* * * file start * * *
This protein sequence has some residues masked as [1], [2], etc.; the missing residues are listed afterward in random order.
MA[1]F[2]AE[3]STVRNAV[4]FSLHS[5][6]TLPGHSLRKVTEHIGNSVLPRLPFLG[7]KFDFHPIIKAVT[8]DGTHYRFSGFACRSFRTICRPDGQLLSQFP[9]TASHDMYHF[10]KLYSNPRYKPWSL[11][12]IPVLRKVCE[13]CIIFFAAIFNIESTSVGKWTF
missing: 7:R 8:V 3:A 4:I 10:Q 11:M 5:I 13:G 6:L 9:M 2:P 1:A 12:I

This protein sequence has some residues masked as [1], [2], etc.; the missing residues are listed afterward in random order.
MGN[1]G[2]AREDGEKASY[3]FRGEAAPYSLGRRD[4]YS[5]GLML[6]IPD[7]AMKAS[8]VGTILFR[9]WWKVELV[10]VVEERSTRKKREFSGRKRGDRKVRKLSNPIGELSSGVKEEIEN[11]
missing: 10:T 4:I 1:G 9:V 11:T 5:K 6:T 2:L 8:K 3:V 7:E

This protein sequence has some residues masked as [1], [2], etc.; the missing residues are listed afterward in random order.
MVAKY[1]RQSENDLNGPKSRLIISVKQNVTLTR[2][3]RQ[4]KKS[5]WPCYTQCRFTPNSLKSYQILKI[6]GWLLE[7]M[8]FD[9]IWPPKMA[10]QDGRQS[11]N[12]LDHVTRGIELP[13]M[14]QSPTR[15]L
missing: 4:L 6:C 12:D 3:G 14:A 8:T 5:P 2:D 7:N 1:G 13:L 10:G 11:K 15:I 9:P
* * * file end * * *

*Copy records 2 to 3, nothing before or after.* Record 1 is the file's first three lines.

This protein sequence has some residues masked as [1], [2], etc.; the missing residues are listed afterward in random order.
MGN[1]G[2]AREDGEKASY[3]FRGEAAPYSLGRRD[4]YS[5]GLML[6]IPD[7]AMKAS[8]VGTILFR[9]WWKVELV[10]VVEERSTRKKREFSGRKRGDRKVRKLSNPIGELSSGVKEEIEN[11]
missing: 10:T 4:I 1:G 9:V 11:T 5:K 6:T 2:L 8:K 3:V 7:E

This protein sequence has some residues masked as [1], [2], etc.; the missing residues are listed afterward in random order.
MVAKY[1]RQSENDLNGPKSRLIISVKQNVTLTR[2][3]RQ[4]KKS[5]WPCYTQCRFTPNSLKSYQILKI[6]GWLLE[7]M[8]FD[9]IWPPKMA[10]QDGRQS[11]N[12]LDHVTRGIELP[13]M[14]QSPTR[15]L
missing: 4:L 6:C 12:D 3:G 14:A 8:T 5:P 2:D 7:N 1:G 13:L 10:G 11:K 15:I 9:P